by Fin Wheeler No agent? No manager? No choice but to send endless query letters to producers and agents who stopped accepting unsolicited scripts more than a decade ago, right? After all, you heard that this guy from film school knows this barista who knows this spa attendant whose spec got picked up that way.... Continue Reading →
by Fin Wheeler When you first roll your sleeves up and decide to be a screenwriter, every man and his dog is ready to pronounce what you absolutely must do and avoid in terms of formatting. But frustratingly few will tell you why. It’s counter-intuitive for a curious mind to just accept without question all the unwritten... Continue Reading →
Every rule is made to be (and has been successfully) broken. But I would say every script has to have a “reason to be” — a vague but helpful rudder that has kept me on track during long, frustrating projects.
E.B. White wrote that there are “no inflexible rules by which the young writer may steer his course. He will often find himself steering by stars that are disturbingly in motion.” With this in mind, we’ve asked working screenwriters to share a list of the “un-rules” that they find most helpful in their writing careers. We... Continue Reading →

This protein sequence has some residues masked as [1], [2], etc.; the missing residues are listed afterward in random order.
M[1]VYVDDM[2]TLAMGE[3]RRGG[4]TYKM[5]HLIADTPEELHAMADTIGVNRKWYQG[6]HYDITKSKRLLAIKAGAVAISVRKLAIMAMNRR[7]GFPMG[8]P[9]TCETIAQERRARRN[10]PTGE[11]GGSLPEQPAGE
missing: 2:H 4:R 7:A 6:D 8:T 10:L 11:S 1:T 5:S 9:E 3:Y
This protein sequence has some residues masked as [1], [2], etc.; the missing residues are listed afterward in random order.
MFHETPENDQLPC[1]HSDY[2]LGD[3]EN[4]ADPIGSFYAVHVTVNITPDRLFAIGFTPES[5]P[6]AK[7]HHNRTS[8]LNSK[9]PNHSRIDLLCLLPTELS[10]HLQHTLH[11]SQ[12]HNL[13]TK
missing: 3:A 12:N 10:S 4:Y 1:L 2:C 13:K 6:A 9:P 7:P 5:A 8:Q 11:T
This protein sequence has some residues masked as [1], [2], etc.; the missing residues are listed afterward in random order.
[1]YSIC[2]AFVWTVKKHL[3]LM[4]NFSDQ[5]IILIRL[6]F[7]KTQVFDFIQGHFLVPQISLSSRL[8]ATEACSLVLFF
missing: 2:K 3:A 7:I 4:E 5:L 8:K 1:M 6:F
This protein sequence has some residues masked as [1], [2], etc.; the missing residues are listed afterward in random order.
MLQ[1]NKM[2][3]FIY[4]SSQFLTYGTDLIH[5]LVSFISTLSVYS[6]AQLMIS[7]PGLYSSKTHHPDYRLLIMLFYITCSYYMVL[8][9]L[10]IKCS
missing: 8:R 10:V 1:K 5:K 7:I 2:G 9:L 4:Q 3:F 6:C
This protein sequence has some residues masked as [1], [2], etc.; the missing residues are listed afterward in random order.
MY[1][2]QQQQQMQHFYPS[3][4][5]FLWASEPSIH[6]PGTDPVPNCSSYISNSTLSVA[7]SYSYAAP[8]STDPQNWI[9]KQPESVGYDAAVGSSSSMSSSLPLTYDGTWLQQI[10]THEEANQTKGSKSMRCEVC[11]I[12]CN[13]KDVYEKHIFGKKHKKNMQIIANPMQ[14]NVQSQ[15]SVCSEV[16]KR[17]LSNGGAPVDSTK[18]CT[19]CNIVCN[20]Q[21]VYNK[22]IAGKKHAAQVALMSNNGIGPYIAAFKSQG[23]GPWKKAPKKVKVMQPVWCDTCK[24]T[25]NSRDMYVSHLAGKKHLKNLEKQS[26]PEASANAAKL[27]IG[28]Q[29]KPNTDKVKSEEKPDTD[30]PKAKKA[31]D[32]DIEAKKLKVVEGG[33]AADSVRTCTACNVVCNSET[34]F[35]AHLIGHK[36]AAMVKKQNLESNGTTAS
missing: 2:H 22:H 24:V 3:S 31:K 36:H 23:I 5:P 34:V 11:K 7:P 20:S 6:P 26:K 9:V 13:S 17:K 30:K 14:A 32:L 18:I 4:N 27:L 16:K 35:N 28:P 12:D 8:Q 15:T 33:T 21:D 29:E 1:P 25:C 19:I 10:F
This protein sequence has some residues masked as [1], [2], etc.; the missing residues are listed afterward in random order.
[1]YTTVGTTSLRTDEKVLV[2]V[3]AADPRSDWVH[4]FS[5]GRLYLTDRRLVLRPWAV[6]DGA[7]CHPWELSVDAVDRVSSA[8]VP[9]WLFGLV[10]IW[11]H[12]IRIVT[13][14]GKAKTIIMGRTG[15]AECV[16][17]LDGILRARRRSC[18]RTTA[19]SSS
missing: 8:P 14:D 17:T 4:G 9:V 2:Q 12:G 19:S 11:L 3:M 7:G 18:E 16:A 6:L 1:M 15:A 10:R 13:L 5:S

The Bechdel Test actually comes from the above comic strip (Dykes to Watch Out For by Alison Bechdel), which was originally published in 1985. It has become an unofficial standard for whether or not female characters are represented as whole, complex people in any work of fiction. As the cartoon states, for a movie (or... Continue Reading →
Joe Eszterhas was once the highest paid screenwriter in the business.
If this exact script had been written by an unknown writer, there is about a zero percent chance that it would have been made.
Screenwriters are supposed to be neither seen nor heard. I certainly violated that rule. Among others.
There is no satisfactory explanation of style, no infallible guide to good writing, no assurance that a person who thinks clearly will be able to write clearly, no key that unlocks the door, no inflexible rules by which the young writer may steer his course. He will often find himself steering by stars that are disturbingly in motion.
There are no rules in filmmaking. Only sins. And the cardinal sin is dullness.